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16 of 16 people found the following review helpful
on March 5, 2004
I've heard a lot about "Chick Lit" lately-- those books that center on our woman-to-woman, girl-to-girl relationships. I wanted to see what this new genre of literature is all about, so I picked up Sisterchicks on the Loose.
What a delight.
Yes, it's fun-- full of experiences like lacy underwear shopping in Helsinki and savoring chocolate on more than one continent-- but Robin Jones Gunn's delicate use of language and emotion take us much deeper. There are word images in the book I will never forget-- like touching the translucence of a fragile bone china teacup or seeing a lone star through Sharon's eyes or watching snowflakes incinerate on sauna-heated skin.
The spiritual element unfolds just as inticately as the relationship elements. I wouldn't have missed this book. I'm ordering Sisterchicks Do the Hula.
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16 of 17 people found the following review helpful
on January 24, 2004
I'll confess: I adore so-called "Chick Lit" in all of its many guises, whether that means a Bridget Jones "singleton" heroine or a Jennifer Crusie-type middle-aged woman striking out on her own for the first time. However, all too many of the "Chick Lit" characters and plots involve myriad kinds of substance abuse (from caffeine to codeine and beyond) and self-loathing (cottage-cheese thighs, wardrobes lacking glamour, nasty boyfriends). So I found Robin Jones Gunn's new novel SISTERCHICKS ON THE LOOSE! a refreshing antidote to these other books, and believe that women of various spiritual paths will relish this different take on female lives and friendships.
Meet Sharon, a Washington State Christian wife and mother whose best friend Penny roared into town on the back of her husband Dave's Harley. After nearly a decade of living next door to each other, Sharon and Penny are separated when Dave takes a job in San Francisco. When Penny calls and reminds Sharon of their long-ago church-nursery vow to take off on an adventure together, Sharon is loath to leave her family --- even when Penny explains that she's paying for the jaunt to Finland to meet her dead mother's only sister. Unlike other Chick Lit heroines, however, Sharon has a steadfast and warm husband supporting her. When Jeff tells her he can handle hearth, home and three of four children (eldest son Tyler is away at college), Sharon faces her fears of flying and takes off with Penny for Helsinki.
Of course, no plot would be complete without tension, and since Jones Gunn has given Sharon a good man, she cannily provides a bad mother-in-law to ratchet things up a bit. Gloria, given to calling her daughter-in-law "Sharondear" and Penny "Daveswife," is not a one-dimensional caricature, but a deeply unhappy person whose constant woe threatens to unseat Sharon's calm demeanor. Knowing that Gloria is back in Chinook Springs spreading her own little garden of bitterness makes Sharon uncomfortable, and the various travel mishaps that occur during the first leg of the friends' trip make her even more so (many readers will relate to the lost luggage, airline crowding, and hotel miscommunications that follow).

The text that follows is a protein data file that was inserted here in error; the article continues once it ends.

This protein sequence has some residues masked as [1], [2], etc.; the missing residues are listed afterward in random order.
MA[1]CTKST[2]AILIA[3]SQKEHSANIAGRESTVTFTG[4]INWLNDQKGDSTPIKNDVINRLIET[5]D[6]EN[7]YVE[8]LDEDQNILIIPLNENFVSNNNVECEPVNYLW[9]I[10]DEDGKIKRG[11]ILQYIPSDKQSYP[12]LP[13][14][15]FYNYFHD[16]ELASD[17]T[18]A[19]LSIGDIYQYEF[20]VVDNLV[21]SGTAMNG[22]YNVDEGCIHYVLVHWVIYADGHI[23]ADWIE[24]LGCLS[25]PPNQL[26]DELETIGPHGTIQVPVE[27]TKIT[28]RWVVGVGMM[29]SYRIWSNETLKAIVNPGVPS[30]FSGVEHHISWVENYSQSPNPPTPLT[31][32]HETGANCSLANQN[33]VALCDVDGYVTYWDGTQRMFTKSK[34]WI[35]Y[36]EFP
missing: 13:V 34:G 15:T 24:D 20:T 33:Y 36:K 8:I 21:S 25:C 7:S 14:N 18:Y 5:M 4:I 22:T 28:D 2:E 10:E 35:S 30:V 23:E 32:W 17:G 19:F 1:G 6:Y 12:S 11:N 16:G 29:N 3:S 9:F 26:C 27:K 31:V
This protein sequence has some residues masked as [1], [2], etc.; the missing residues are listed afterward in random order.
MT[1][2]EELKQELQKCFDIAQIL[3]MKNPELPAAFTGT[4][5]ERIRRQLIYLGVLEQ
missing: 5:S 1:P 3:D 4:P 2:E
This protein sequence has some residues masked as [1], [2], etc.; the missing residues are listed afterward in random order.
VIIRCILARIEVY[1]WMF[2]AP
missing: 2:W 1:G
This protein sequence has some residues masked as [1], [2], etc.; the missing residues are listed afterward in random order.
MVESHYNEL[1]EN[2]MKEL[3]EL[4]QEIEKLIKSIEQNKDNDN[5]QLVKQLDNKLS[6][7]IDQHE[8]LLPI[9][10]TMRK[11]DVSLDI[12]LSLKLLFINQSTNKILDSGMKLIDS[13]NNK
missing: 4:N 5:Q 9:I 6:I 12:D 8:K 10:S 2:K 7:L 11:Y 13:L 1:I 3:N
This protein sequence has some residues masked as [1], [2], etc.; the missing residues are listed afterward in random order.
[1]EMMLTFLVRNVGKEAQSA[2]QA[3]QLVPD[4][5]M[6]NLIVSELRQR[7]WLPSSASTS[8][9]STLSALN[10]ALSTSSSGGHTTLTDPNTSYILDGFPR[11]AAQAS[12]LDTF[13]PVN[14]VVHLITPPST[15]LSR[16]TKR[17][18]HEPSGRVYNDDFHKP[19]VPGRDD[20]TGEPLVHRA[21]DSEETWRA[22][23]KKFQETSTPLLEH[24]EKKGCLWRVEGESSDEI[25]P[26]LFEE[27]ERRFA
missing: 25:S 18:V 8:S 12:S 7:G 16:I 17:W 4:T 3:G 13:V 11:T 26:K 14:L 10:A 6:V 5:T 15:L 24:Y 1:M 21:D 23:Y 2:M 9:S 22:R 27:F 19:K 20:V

Some of the scene setting seems tedious, but Gunn's portrait of two women smack in the middle of life rings true, especially when Sharon and Penny are annoyed with each other. The author's definition of a "sisterchick" is "Someone who knows the deepest wonders of your heart, loves you like a sister, and provides a reality check when you're being a brat." What's not here is all the binging and whining that mark all-too-trendy British Chick Lit titles, although they do indulge happily in chocolate. When Sharon and Penny come unglued, they don't let their relationship unravel --- they keep communicating, moving and praying. For small-town Sharon, the biggest joy and wonder of their trip may be realizing that other women of different cultures, ages and stages can be sisterchicks, too.
Meanwhile, the discoveries and experiences along the road from Washington State to Helsinki to London and Liverpool help the "sisterchicks" deepen their bond and tackle some deep issues. The fact that Gunn's Epilogue shows that some of those issues took time to resolve made everything much more realistic, and sets the stage for her future books. Next stop --- Sisterchicks Do the Hula!
--- Reviewed by Bethanne Kelly Patrick
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9 of 9 people found the following review helpful
on October 20, 2004
I thoroughly enjoyed Sisterchicks on the Loose!! It was more than just a "fun" book - it brought out issues about friends, spouses, in-laws and just getting along. I so much enjoyed reading about other 40ish women and their insights. It was hard to believe that it was a work of fiction - seemed like it really could have happened! I loved it and would highly recommend it!
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7 of 7 people found the following review helpful
on April 30, 2004
This book details the friendship between 2 friends and their adventures in England and Finland. This was a very interesting book, getting to read more about Finland and England, and about the people and their customs.
I enjoyed the humor throughout the book. I liked reading about the customs officer teasing Penny about her name, Penny Lane. I liked the contrast between the 2 characters: the one free-spirited and assertive, and the other one, more serious and cautious. Yet, the characters were able to come together and have a lasting friendship.